When it comes to touring magic shows, big rooms are the name of the game. Whether it’s David Blaine sewing his mouth shut at Smart Financial Centre, Penn & Teller breaking the magician’s code at Jones Hall, or The Illusionists bringing a Broadway-sized spectacle to town, odds are if you’re paying to see magic in Houston, it’s in a large hall. This makes sense of course, because these acts either have large followings or perform illusions so big that there’s no room for intimacy.
But big stage shows are only one aspect of magic, and if your interests in those arts trend toward mentalism and close up magic, you don’t get a ton of chances to see the greats in those particular realms here in Space City. But one, rather unexpected, venue has been bringing in magicians for performances that are much different than the average stage spectacular; iPic, over in the River Oaks District, has gotten into the magic game.
This week, magician and cardist Franco Pascali returns to Houston, having already performed at iPic earlier this year. At 20 years old, Pascali is already a wonder in the realm of magic. He’s one of those performers who gets invited to show his skills at The Magic Castle, one of the most important stages in the world of magic. He’s also the Director of Magic for theory11, a company that’s worked with the likes of Kanye West and the Now You See Me films on magic projects.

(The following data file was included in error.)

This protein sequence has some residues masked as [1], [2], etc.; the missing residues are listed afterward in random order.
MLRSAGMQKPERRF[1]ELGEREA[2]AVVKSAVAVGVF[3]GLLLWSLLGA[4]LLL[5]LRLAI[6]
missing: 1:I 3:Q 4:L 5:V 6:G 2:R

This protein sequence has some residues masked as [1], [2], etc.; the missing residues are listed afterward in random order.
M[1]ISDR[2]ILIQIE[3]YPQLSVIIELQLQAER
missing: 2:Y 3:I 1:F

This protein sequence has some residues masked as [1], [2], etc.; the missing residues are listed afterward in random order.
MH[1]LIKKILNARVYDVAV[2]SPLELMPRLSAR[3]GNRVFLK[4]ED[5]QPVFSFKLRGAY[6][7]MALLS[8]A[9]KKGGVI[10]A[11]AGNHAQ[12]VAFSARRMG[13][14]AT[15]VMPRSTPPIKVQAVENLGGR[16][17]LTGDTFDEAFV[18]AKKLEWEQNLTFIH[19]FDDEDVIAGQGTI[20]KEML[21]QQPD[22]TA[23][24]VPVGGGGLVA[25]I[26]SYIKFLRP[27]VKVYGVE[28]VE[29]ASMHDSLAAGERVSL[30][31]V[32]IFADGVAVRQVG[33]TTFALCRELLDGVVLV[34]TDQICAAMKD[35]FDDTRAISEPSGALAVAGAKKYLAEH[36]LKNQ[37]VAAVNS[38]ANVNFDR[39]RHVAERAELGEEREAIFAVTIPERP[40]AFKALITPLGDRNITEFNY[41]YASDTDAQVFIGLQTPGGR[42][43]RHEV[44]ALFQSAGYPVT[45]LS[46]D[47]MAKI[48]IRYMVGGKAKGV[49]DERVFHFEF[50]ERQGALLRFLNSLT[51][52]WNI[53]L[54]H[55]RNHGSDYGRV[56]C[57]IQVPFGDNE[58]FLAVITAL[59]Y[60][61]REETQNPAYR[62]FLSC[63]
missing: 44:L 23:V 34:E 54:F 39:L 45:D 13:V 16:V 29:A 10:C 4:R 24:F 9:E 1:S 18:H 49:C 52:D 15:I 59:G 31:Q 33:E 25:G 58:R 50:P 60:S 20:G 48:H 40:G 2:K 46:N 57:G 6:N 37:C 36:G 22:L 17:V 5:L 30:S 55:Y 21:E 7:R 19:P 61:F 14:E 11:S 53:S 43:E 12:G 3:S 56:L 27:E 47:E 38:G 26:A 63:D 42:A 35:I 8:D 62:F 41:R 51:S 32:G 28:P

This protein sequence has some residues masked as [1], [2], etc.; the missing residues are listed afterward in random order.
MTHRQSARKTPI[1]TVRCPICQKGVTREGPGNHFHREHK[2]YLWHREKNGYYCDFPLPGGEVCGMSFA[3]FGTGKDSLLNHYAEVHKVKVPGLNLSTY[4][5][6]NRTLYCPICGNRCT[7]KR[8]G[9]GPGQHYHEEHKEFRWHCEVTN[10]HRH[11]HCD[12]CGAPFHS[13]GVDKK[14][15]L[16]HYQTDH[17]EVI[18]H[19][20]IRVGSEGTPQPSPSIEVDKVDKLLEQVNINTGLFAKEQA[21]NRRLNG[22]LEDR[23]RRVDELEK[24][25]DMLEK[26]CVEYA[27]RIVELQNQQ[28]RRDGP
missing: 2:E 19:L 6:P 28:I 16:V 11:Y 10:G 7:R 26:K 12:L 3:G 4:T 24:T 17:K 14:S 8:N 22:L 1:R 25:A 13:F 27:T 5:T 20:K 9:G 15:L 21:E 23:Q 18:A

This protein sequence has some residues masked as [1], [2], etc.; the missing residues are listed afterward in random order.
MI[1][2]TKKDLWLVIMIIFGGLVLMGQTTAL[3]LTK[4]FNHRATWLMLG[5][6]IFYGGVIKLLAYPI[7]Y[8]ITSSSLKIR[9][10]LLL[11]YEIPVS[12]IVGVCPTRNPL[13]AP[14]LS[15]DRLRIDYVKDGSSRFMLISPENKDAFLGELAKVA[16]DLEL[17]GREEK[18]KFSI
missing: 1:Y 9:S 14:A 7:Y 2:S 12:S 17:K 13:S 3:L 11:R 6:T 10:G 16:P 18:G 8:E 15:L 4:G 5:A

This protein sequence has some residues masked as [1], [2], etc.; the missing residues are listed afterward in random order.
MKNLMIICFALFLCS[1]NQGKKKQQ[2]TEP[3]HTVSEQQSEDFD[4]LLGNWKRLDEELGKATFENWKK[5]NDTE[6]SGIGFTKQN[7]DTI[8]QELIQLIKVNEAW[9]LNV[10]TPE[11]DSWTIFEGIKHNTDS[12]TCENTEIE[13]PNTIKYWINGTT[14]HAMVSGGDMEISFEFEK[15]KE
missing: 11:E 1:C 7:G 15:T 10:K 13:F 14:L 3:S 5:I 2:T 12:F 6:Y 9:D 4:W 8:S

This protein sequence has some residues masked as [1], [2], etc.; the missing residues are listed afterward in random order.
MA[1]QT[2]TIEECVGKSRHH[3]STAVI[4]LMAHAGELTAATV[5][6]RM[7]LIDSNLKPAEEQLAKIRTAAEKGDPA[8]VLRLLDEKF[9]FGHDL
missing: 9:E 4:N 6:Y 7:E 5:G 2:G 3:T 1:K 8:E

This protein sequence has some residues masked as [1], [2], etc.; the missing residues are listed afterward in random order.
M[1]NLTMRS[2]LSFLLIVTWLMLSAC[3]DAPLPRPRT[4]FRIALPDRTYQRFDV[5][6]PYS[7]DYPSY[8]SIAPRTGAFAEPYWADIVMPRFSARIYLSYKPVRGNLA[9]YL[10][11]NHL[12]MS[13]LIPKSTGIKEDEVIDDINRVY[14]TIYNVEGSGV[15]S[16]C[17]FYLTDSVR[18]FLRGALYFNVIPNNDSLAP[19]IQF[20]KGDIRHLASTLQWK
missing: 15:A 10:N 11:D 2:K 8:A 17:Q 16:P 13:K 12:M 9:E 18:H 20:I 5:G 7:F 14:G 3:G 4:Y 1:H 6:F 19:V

While iPic is more suited for movie magic, it does a pretty good job of hosting in person magic too. For one, the seats are more comfortable than any you’ll come across at the bigger halls, and the food options are better as well; if you’ve ever caught a movie at iPic, you know that even when a movie is bad, at least the experience of seeing it is pretty solid. For a movie theater, their rooms are not particularly large, which makes them uniquely suited for in-house performances.
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The setup for Pascali’s performance wasn’t particularly fancy, some lights set up around the theater and a simple black stage set up at the front. That was fine, because the work that Pascali does doesn’t need much in the way of added production; other than using the movie screen behind him in a pair of particularly clever ways, Pascali was content to show off effects that focused less on props and more on his ability to manipulate the audience’s responses.
The effects themselves aren’t necessarily groundbreaking, especially if you’re the type of person whose YouTube recommendations are packed with magic videos, but he pulls them off well. He’s got an interesting sort of charisma, one that seems him supremely confident in his abilities as an artist but also like he’s also trying to convince the audience that he’s as good as he knows he is. It works, but it takes a trick or two to really get into the groove of the performance.
It was enough to convince me that iPic is a pretty viable alternative for performances of all sorts in their theaters, and to hope that they continue their experiment with touring magicians. Far as I could tell, the sightlines were good across the board and the setup of the theater itself—this is a theater built to bring food to guests, so there’s more walking space between rows than you’d get at a typical movie house—made it easy for Pascali to walk the crowd and include more audience members into the performance. All in all, a pretty solid night out in a venue that hadn’t been on my radar before but definitely will be going forward.
Franco Pascali performs at 6:30 p.m. and 9:30 p.m., Wednesday June 6 and Thursday June 7 at iPic Theaters, 4444 Westheimer. For more information, visit ipicmagic.com/mindcontrol/. $75-$100.